Miki Agrawal, the founder, former CEO and now "SHE-eo" of THINX who aimed to take on the feminine hygiene industry, finds herself awash in allegations that she touched employees inappropriately and created a hostile work environment.
THINX makes "period underwear" and is known for its cheeky New York City subway advertising campaigns. An expose published last week on the fashion site Racked draws on anonymous sources who work or worked at the company and complain they were deemed "selfish" and "ungrateful" when they tried to negotiate their compensation.
But a lengthy article published by New York Magazine on Monday is more damning. In her story, Noreen Malone breaks down a complaint filed last week with the City of New York Commission on Human Rights by Chelsea Leibow, 26, THINX's former head of public relations. Leibow was terminated in December after making numerous complaints about Agrawal's behavior.
According to Malone's story, Agrawal's transgressions include speaking openly at work about "the size and shape of her employees' breasts, an employee's nipple piercings, her own sexual exploits, her desire to experiment with polyamory, her interest in entering a sexual relationship with one of her employees, and the exact means by which she was brought to female ejaculation."
Malone writes that the ex-CEO also "touched an employee's breasts and asked her to expose them, routinely changed clothes in front of employees, and conducted meetings via video-conference while in bed, apparently unclothed … At least once, she supposedly FaceTimed into a meeting from the toilet."
The complaint states that it was Agrawal's "generally aggressive and retaliatory demeanor, position of authority, and style of management" that prevented Leibow from voicing her concerns more forcefully at the time. Other former employees who spoke to Malone for the story describe an environment in which dissent was discouraged and retaliation common.
Here are five of the most shocking allegations against Agrawal:
Leibow says that soon after she began working at the company Agrawal developed an "obsession" with her breasts and would "help herself."
"I didn't say anything to her at the time," she tells the magazine. "If you've ever been touched without your consent, you know it's jarring."
The CEO also reportedly pressured Leibow to expose her nipple piercings in the office, and talked about the incident onstage at an industry event, mentioning Leibow, who was in the audience, by name and pointing her out.
Leibow said she didn't feel like her boss was actually coming on to her, but explained her discomfort this way: "I felt that Miki objectified my body when she declared that she was 'obsessed' with it and made very detailed comments about my breasts, and it also seemed like a way for Miki to assert her dominance over female employees by simply doing whatever she wanted to do without asking, and showing she could get away with it."
The complaint indicates that Agrawal touched at least one other employee's breasts. She denies the allegation.
The complaint accuses Agrawal of regular at-work nudity – either while changing or testing new company products – in her glass-walled office, as well as the company's open-plan work-space.
Also, the complaint notes that "it was common for Agrawal to conduct such meetings while audibly or visibly using the toilet."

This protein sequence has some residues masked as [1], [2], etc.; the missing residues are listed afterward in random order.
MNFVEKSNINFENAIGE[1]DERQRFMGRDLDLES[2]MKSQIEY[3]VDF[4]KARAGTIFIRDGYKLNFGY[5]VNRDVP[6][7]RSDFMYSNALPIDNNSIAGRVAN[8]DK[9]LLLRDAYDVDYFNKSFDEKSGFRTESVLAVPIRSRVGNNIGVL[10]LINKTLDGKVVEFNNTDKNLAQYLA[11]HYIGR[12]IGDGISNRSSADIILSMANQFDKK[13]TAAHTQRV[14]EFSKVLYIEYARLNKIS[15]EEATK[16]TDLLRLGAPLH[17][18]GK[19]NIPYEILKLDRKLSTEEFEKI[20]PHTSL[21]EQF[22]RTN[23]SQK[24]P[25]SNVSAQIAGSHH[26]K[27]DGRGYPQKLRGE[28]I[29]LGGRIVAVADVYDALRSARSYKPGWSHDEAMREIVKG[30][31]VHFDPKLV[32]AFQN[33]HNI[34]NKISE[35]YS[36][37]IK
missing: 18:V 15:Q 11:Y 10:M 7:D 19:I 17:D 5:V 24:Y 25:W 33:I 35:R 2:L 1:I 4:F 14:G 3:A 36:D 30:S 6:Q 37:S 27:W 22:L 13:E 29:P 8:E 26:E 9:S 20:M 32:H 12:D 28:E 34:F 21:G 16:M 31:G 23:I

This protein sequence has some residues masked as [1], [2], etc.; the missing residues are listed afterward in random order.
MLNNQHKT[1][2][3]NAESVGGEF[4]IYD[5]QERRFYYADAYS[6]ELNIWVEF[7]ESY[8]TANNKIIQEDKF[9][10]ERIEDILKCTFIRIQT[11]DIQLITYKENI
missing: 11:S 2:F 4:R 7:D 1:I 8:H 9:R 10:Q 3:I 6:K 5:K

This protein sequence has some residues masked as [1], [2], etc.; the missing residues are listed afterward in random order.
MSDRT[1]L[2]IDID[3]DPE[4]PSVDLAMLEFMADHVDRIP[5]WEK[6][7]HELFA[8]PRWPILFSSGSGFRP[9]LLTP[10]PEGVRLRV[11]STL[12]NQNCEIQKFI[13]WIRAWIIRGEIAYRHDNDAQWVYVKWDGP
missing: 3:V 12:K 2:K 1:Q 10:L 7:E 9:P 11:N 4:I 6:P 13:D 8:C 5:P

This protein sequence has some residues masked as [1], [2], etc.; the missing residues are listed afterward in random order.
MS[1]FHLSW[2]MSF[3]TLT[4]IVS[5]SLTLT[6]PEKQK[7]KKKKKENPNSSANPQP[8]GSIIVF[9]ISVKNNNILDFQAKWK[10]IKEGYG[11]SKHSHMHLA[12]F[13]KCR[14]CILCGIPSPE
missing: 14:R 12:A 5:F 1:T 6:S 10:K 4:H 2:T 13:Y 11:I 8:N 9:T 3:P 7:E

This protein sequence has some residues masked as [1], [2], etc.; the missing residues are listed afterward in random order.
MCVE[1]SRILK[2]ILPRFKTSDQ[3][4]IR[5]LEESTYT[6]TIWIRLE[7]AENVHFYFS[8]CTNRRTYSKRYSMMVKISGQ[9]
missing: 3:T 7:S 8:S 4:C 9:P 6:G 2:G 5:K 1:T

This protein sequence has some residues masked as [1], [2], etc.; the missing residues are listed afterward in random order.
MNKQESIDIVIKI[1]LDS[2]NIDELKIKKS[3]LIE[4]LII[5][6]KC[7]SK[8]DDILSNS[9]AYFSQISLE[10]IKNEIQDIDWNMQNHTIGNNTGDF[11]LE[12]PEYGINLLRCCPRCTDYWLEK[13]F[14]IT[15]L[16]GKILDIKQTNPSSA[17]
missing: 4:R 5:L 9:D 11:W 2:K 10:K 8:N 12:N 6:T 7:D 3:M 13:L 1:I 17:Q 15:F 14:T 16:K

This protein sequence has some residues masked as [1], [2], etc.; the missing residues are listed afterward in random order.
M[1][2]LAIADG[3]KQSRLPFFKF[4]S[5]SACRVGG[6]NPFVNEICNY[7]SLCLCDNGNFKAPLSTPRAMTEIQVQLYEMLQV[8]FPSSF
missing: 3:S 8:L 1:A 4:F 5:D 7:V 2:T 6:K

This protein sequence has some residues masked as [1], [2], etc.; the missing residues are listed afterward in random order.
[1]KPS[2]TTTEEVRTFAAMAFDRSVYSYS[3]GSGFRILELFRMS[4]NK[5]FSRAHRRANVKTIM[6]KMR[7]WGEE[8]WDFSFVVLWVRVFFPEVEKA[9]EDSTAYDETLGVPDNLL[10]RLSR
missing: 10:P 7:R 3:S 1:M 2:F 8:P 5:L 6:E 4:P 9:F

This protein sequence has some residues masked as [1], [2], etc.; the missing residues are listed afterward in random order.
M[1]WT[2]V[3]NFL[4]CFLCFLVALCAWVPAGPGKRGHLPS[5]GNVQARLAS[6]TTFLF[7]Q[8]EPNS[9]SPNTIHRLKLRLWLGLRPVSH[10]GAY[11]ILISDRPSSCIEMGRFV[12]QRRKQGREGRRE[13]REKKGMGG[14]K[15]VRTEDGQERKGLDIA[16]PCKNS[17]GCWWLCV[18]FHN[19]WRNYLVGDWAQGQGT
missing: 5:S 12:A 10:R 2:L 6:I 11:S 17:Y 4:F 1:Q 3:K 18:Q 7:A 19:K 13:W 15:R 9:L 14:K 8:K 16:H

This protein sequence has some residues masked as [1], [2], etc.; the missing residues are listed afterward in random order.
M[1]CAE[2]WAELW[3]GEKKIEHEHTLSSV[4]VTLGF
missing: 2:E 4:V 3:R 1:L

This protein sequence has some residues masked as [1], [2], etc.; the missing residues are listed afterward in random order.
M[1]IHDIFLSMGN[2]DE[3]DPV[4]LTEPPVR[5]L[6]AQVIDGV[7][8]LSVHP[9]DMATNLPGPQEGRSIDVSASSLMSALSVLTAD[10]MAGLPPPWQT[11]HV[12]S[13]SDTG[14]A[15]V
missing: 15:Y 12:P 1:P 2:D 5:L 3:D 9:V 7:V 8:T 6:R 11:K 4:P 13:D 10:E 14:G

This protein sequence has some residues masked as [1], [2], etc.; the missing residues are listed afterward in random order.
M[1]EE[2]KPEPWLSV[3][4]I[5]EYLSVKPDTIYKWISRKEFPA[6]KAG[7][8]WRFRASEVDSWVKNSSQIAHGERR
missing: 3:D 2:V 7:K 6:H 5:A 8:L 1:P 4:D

Raises were rare and reserved for men
The story published in Racked last week describes employees' feelings of being under-compensated and targeted if they asked for raises. Still, one of the most surprising details in the filing has to do with the company's fraught compensation setup.
Agrawal expressed sexual interest in employees
According to Malone's story, "several current and former employees say that Agrawal frequently told her assistant, a lesbian, how 'hot' she found her. One source says she'd introduce her assistant by saying they flirted with one another all the time."
The company introduced "culture queens" instead of HR
One of Agrawal's most significant managerial blunders, which the former CEO acknowledges in a Medium post published in the wake of the Racked article, was the failure to introduce any HR staff or processes at the company.
Eventually, she introduced two "Culture Queens" to deal with employee grievances. Neither had HR experience or received additional training. The policy for dealing concerns brought to the "Queens," often about Agrawal, was to report them to Agrawal herself or her COO, who is also named in the lawsuit.
The complaint states that even the Culture Queens had concerns about Agrawal's behavior and interactions with employees. Liebow had spoken to one of them about the founder just a week before she was fired.
Agrawal and THINX have responded to the New York Magazine piece as follows:
[Agrawal] first directed me to the Medium post, and then we spoke on the phone about the sexual-harassment allegations, which she called "baseless" and with "absolutely no merit." Agrawal said her legal team has contacted third-party employment counsel. She noted that she was speaking for herself, not the company, and recorded the call.
A THINX spokesperson replied to a list of allegations from Leibow's filing with this statement: "We take matters related to our company culture very seriously. THINX has not been served with a legal complaint or charge from any agency related to Ms. Leibow's allegations. When the issues were brought to our attention following her departure from THINX, the company commissioned an investigation that concluded the allegations had no legal merit. The company cannot comment further on these legal matters."